By Daniel Trotta and Steve Gorman
LOS ANGELES (Reuters) – A California appeals court on Tuesday overturned Governor Gavin Newsom to find Leslie Van Houten, one of Charles Manson’s murderous “families”, eligible for parole after more than 50 years of jail for his role in the 1969 cult killing spree.
Van Houten, 73, the youngest of Manson’s loyalists, has been recommended for early release by the state parole board five times since 2016, but has been denied three times by Newsom and twice by his predecessor, fellow Democrat Jerry Brown.
The 2-to-1 decision by a three-member state Court of Appeals panel for the 2nd District sided with the findings of the Board of Parole Hearings that Van Houten, who was 19, when the murders were committed, has been rehabilitated and no longer poses a danger to society.
The governor could appeal the decision to the California Supreme Court.
In his latest rejection of his parole in 2022, Newsom cited alleged inconsistencies between Van Houten’s statements at the time and at the time of the murders, which he said suggested “gaps in Ms. Van Houten, or both”.
But in granting his motion, the appeals judges wrote that Newsom’s conclusion “disregards the decades of therapy, self-help programming and reflection that Van Houten has undergone over the past 50 years.”
This is the first time a court has overturned a governor’s denial of parole to a Manson follower, according to the Los Angeles Times.
Manson, who died in prison in 2017 aged 83, ordered his mostly young and female followers to murder seven people, including actress Sharon Tate, in August 1969 in what prosecutors have said. declared to be part of a plan to incite a race war.
Van Houten was convicted of fatally stabbing grocery store owner Leno LaBianca and his wife, Rosemary, in their Los Angeles home on August 10, 1969. The words “Death to Pigs” and “Healter Skelter” – a misspelled reference to a Beatles song – were found scribbled in the victims’ blood on the walls and fridge.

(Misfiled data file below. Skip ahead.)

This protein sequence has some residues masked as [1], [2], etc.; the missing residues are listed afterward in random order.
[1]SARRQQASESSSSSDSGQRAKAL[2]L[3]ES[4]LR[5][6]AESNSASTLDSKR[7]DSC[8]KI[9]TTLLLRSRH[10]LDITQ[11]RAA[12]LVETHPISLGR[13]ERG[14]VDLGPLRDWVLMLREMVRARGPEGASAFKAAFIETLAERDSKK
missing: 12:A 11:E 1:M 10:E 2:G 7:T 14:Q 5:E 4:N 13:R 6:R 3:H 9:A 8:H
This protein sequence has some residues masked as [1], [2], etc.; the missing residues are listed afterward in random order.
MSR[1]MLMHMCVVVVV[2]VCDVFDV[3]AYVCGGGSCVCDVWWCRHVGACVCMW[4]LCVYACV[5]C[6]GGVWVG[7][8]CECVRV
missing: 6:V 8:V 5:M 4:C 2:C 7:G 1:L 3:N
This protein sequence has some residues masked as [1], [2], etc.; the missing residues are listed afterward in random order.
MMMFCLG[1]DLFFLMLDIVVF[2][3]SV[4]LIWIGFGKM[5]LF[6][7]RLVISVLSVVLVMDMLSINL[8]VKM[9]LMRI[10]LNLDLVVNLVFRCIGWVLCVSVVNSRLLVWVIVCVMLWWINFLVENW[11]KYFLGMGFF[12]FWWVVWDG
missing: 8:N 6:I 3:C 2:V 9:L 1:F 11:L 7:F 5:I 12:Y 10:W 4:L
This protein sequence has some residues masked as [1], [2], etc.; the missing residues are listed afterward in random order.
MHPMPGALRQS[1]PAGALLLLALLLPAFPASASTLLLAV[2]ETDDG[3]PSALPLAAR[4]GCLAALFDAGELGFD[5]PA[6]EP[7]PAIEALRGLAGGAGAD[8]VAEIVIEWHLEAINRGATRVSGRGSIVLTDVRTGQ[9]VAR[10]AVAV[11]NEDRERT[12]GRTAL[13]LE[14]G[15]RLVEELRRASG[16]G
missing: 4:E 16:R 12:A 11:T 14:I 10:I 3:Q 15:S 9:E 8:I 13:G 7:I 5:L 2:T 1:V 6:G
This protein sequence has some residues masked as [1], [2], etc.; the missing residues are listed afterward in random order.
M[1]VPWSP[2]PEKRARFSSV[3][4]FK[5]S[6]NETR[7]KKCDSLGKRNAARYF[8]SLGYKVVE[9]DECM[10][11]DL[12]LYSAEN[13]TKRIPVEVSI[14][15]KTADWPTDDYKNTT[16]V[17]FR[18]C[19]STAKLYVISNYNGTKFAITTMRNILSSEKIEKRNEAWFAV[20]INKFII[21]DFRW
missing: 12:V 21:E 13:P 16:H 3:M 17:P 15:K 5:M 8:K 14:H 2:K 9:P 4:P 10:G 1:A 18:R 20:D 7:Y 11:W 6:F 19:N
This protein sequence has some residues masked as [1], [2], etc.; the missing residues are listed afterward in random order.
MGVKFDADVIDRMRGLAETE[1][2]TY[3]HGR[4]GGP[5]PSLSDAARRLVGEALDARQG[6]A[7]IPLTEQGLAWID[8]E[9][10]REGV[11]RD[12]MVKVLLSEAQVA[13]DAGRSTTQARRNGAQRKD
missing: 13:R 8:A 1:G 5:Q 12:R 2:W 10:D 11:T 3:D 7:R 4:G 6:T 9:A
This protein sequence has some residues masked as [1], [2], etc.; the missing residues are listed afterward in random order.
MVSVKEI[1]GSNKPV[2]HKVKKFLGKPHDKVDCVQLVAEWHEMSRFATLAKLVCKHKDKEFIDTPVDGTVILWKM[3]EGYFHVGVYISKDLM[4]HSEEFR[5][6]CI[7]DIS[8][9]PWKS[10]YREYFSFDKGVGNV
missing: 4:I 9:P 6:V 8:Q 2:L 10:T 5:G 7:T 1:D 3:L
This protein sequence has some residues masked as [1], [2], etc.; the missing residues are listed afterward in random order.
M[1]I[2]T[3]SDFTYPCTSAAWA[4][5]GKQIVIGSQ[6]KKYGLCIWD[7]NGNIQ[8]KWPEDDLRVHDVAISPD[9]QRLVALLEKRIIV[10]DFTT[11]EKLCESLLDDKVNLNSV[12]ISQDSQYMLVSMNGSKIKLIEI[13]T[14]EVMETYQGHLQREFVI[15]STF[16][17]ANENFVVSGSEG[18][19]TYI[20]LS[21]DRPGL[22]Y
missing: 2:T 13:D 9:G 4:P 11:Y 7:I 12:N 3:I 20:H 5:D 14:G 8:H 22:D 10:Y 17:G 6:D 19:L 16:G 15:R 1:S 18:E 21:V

The night before, members of Manson’s cult broke into the Los Angeles hillside home that Tate shared with her husband, filmmaker Roman Polanski, who was in Europe at the time.
Tate, who was 26 and eight months pregnant, was killed along with four friends of the celebrity couple, including cafe heiress Abigail Folger and hairstylist Jay Sebring.
Van Houten’s initial conviction and death sentence in 1971 were initially overturned on appeal, but she was retried, found guilty, and sentenced to prison in 1978.
Although Manson, one of the most notorious criminals of the 20th century, did not personally kill any of the seven victims, he was convicted of ordering their murders.
The death sentences he and other supporters received were commuted to life in prison after capital punishment was declared unconstitutional in 1972.
Manson was also later convicted of ordering the murders of two other people that summer – music teacher Gary Hinman and stuntman Donald “Shorty” Shea.
(Reporting and writing by Steve Gorman in Los Angeles; Additional reporting by Daniel Trotta in Carlsbad, Calif.; Editing by Leslie Adler)